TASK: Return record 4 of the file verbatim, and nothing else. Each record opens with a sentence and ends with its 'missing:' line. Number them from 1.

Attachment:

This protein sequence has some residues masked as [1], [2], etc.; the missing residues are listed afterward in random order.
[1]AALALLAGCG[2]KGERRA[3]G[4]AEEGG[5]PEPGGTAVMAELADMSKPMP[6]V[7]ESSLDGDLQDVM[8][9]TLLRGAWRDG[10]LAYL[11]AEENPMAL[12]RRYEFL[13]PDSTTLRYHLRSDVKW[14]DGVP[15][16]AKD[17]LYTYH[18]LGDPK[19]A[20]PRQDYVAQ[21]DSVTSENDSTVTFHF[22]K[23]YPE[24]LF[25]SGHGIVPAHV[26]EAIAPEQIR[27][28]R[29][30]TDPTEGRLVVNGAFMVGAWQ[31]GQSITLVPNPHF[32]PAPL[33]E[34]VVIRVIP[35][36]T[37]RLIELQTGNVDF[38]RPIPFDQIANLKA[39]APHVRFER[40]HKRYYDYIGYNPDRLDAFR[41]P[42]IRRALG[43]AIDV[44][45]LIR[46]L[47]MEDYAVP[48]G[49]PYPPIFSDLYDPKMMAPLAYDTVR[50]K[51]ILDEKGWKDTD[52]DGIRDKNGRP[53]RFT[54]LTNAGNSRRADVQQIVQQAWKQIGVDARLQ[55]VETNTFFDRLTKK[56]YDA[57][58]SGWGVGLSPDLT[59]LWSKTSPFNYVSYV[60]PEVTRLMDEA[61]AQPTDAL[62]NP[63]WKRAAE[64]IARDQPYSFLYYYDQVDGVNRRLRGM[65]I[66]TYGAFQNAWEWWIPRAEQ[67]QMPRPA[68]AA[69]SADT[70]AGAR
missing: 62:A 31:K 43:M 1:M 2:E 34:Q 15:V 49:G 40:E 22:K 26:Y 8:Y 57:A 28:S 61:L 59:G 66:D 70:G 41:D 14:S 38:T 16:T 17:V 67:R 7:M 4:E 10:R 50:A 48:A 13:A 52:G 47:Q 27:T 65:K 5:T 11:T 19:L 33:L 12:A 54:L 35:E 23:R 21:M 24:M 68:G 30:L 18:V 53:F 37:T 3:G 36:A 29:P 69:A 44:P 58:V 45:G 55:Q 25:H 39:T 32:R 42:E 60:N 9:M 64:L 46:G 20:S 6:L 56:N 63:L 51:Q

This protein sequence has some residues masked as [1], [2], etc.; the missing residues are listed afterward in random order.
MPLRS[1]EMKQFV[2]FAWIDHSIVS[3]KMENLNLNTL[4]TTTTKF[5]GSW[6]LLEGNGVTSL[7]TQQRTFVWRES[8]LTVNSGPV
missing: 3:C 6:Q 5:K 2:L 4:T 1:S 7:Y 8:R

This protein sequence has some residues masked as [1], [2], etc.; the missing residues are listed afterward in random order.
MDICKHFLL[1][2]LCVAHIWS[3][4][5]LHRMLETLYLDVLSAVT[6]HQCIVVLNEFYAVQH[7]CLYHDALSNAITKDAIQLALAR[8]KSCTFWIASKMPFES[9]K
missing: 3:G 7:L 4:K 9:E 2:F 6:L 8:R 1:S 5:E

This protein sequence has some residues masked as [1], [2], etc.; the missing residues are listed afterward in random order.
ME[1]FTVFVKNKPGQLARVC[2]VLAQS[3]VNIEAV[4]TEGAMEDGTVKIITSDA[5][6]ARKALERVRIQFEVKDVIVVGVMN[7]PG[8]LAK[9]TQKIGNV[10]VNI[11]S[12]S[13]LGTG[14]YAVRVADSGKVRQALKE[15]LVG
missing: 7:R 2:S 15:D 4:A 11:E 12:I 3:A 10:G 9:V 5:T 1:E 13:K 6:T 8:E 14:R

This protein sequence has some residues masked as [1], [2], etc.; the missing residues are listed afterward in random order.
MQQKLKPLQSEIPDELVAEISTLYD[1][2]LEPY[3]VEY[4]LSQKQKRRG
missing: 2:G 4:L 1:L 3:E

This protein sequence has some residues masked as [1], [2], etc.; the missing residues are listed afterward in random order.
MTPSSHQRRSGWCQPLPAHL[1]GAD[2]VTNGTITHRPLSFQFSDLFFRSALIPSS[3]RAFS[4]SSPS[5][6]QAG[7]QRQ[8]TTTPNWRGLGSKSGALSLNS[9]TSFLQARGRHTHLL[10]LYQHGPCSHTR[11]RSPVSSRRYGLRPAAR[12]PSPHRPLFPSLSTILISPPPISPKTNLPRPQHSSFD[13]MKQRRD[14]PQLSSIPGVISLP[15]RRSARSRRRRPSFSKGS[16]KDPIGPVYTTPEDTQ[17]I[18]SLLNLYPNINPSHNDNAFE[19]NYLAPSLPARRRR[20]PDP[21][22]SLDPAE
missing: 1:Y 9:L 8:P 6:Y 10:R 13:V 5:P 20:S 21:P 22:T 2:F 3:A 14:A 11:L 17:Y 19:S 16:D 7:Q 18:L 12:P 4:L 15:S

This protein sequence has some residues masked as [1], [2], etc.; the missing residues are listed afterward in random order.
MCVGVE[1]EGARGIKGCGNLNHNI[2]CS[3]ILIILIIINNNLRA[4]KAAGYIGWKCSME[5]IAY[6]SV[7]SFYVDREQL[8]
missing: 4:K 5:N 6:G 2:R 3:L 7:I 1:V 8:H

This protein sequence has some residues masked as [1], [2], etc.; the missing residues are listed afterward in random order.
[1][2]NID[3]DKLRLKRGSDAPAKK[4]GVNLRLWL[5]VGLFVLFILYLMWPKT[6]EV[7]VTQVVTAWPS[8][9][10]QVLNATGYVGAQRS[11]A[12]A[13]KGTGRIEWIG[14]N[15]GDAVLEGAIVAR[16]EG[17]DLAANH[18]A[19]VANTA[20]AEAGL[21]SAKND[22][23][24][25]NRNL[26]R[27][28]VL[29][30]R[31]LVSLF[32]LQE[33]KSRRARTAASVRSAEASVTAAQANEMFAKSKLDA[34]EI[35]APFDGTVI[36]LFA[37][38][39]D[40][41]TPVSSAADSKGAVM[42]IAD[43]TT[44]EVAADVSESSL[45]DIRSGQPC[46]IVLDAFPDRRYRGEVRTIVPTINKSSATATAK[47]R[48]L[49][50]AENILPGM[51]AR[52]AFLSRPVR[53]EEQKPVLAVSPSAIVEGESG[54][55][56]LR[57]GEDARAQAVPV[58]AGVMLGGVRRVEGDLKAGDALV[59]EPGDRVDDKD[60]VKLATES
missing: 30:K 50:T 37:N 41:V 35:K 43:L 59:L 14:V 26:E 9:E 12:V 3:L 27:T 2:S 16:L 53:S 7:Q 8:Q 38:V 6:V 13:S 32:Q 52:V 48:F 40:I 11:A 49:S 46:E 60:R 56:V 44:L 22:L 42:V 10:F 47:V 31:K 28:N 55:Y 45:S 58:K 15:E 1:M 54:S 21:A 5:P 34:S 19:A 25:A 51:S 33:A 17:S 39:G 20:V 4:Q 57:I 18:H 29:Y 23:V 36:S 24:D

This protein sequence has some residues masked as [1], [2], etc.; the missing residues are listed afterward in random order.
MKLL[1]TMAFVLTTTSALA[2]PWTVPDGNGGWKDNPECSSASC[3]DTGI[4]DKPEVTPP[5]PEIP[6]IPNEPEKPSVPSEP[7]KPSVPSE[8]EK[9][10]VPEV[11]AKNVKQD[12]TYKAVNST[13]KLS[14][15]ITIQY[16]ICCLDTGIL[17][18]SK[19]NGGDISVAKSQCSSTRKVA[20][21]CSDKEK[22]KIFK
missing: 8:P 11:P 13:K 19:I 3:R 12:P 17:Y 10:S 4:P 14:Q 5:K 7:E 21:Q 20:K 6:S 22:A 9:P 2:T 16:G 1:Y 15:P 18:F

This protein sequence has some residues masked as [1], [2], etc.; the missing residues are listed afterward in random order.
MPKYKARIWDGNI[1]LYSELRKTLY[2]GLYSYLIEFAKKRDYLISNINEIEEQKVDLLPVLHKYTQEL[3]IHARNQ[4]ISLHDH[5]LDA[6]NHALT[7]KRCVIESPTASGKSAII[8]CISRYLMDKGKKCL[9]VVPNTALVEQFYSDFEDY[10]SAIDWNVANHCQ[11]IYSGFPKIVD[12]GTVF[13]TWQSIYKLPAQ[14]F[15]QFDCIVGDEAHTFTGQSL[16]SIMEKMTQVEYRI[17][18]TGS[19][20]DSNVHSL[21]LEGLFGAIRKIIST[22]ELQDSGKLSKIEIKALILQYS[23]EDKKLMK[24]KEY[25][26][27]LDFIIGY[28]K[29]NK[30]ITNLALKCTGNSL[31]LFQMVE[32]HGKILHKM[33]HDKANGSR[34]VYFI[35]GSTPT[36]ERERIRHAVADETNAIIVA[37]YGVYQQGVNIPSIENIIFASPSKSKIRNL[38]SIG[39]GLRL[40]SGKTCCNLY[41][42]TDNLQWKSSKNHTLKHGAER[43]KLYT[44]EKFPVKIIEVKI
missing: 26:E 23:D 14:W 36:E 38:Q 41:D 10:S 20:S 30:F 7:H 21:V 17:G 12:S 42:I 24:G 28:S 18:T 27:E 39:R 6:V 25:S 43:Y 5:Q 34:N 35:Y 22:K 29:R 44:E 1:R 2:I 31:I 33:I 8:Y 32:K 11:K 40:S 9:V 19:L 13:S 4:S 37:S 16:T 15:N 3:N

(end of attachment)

This protein sequence has some residues masked as [1], [2], etc.; the missing residues are listed afterward in random order.
ME[1]FTVFVKNKPGQLARVC[2]VLAQS[3]VNIEAV[4]TEGAMEDGTVKIITSDA[5][6]ARKALERVRIQFEVKDVIVVGVMN[7]PG[8]LAK[9]TQKIGNV[10]VNI[11]S[12]S[13]LGTG[14]YAVRVADSGKVRQALKE[15]LVG
missing: 7:R 2:S 15:D 4:A 11:E 12:I 3:A 10:G 9:V 5:T 1:E 13:K 6:T 8:E 14:R